How much is that a year?

A $15 min wage is a $30k/year salary. In Ontario, that means if you are fulltime, you would gross about $30k before taxes, and get two weeks paid vacation a year. This is for a minimum wage job.
College educated people are working in this area for barely above minimum wage, and benefits are a rare commodity.
It appears that we are seeing a push to increase minimum wage jobs (because who will pay much more?), and a push that is decreasing the amount of money that educated people are making, in comparison. Anything above the dreaded “minimum wage” title is supposed to be gravy.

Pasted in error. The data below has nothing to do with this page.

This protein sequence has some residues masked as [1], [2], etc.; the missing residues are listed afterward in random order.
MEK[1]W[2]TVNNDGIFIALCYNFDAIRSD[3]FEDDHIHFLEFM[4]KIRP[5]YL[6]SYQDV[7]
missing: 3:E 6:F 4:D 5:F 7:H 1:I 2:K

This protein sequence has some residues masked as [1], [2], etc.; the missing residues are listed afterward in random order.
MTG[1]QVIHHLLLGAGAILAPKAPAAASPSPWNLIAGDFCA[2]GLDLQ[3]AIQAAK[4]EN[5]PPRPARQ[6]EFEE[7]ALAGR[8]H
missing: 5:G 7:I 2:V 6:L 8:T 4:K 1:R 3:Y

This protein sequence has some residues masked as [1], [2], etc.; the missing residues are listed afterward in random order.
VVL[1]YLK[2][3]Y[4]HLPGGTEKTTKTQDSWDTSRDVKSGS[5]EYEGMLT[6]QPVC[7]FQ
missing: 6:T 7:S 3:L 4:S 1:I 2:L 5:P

Why go to college?

Isn’t this the question of the decade! Why go to college? What is the point of spending $25k or more on transportation, supplies, text books, food, tuition, time… why do this if all that is offered is slightly above minimum wage, if that?
Until people start realizing that $15/hour is not a fair representation of minimum wage OR …


Is it that those who employ either the minimum wage earner or the college-educated support staff/labourers are so heinously greedy? Or is it time that they started sharing the wealth and start paying their staff a decent wage?

Example Time

Let’s look at people who are making $40,000.00 a year.  This is a “decent” wage to most. But is it? Off the top, you lose 22% on taxes, CPP and EI. That means take-home pay is $31,200.00.